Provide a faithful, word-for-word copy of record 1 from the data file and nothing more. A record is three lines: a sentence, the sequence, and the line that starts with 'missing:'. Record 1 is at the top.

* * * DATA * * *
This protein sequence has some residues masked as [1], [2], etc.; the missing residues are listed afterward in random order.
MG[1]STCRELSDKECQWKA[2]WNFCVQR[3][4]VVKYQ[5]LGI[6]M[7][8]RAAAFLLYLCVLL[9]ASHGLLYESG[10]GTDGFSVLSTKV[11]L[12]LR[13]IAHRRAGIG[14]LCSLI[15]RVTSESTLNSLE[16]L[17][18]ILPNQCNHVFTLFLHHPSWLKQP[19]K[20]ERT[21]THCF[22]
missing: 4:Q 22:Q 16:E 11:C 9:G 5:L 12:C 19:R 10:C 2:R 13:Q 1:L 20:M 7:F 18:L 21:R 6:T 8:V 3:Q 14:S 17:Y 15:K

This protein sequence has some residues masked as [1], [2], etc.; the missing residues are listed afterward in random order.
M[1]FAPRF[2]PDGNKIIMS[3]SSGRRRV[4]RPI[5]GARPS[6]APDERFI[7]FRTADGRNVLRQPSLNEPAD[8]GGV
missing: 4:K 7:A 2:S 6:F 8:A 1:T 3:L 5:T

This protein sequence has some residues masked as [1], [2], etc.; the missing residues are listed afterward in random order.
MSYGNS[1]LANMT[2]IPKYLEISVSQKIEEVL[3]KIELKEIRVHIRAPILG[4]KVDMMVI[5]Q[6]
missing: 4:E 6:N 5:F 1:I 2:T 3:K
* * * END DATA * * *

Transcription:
This protein sequence has some residues masked as [1], [2], etc.; the missing residues are listed afterward in random order.
MG[1]STCRELSDKECQWKA[2]WNFCVQR[3][4]VVKYQ[5]LGI[6]M[7][8]RAAAFLLYLCVLL[9]ASHGLLYESG[10]GTDGFSVLSTKV[11]L[12]LR[13]IAHRRAGIG[14]LCSLI[15]RVTSESTLNSLE[16]L[17][18]ILPNQCNHVFTLFLHHPSWLKQP[19]K[20]ERT[21]THCF[22]
missing: 4:Q 22:Q 16:E 11:C 9:G 5:L 12:C 19:R 10:C 2:R 13:Q 1:L 20:M 7:F 18:L 21:R 6:T 8:V 3:Q 14:S 17:Y 15:K